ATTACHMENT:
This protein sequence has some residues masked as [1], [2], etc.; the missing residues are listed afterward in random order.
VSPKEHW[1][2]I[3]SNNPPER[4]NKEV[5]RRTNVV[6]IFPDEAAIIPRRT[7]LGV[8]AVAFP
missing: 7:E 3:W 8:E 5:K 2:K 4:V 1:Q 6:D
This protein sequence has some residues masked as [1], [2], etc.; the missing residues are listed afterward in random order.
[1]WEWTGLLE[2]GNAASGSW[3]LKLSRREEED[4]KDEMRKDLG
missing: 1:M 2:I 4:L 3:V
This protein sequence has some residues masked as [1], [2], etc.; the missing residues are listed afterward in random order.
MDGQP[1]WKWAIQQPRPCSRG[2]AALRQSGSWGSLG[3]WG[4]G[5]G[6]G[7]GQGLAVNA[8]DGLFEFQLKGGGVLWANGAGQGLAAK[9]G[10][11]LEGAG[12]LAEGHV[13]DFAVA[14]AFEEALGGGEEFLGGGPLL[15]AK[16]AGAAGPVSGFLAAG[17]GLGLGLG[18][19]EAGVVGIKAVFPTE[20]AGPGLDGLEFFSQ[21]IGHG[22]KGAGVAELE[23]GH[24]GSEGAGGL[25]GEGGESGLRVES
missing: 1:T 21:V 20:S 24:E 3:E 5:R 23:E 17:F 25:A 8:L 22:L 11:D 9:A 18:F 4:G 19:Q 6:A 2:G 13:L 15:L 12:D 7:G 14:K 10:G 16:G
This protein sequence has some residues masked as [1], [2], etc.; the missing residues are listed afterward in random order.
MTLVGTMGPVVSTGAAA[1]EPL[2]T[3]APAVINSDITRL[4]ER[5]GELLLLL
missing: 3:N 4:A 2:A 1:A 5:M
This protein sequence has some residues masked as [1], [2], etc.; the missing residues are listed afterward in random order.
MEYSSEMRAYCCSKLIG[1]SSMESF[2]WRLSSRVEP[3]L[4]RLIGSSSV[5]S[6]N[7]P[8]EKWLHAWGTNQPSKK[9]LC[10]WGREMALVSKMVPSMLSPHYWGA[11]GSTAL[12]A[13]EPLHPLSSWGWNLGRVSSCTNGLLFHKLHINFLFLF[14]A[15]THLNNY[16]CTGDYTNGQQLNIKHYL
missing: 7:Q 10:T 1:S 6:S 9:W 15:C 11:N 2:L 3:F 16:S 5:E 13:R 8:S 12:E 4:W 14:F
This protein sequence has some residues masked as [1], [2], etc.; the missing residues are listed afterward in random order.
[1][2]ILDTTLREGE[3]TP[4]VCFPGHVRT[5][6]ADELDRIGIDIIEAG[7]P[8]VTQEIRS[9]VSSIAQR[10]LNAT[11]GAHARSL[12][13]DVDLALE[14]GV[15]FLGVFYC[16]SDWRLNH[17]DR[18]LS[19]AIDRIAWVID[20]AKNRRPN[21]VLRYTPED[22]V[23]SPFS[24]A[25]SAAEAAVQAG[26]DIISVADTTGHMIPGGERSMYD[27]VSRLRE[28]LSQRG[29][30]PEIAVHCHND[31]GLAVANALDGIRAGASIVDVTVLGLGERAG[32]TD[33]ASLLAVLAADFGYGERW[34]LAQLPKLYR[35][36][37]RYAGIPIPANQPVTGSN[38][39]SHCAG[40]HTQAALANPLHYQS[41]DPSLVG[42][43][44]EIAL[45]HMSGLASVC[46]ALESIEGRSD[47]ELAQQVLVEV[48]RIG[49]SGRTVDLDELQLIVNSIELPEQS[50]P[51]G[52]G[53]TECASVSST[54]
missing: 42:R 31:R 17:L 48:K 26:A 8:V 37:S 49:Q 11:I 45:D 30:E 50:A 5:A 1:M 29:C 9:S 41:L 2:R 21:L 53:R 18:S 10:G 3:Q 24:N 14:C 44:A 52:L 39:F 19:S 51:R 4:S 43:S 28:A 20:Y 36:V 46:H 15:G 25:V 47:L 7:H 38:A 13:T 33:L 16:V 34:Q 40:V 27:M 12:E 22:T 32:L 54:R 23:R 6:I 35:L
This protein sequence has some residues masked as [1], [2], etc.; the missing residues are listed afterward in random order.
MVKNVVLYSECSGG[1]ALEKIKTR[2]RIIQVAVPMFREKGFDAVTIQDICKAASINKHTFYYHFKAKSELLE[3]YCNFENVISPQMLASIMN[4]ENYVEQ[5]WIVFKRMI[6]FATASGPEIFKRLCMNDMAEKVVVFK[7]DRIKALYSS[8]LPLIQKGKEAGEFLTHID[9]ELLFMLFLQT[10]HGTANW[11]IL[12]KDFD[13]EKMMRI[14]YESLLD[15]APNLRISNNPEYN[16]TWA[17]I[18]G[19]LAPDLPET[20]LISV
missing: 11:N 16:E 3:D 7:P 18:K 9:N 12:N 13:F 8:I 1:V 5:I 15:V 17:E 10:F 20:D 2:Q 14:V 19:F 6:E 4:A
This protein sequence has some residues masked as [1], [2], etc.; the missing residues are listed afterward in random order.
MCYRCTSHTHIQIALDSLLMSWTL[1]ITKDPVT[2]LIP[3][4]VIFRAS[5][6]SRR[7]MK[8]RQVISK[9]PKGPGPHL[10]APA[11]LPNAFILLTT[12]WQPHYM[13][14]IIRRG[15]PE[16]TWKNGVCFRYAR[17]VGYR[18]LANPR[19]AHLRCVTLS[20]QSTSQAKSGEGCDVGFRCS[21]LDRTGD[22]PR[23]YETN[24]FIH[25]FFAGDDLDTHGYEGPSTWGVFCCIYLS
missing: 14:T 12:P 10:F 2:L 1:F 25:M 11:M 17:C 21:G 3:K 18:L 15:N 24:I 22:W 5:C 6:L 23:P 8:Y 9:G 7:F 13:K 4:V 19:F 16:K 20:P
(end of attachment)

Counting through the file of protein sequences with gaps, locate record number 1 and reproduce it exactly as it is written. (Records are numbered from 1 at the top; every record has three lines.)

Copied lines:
This protein sequence has some residues masked as [1], [2], etc.; the missing residues are listed afterward in random order.
VSPKEHW[1][2]I[3]SNNPPER[4]NKEV[5]RRTNVV[6]IFPDEAAIIPRRT[7]LGV[8]AVAFP
missing: 7:E 3:W 8:E 5:K 2:K 4:V 1:Q 6:D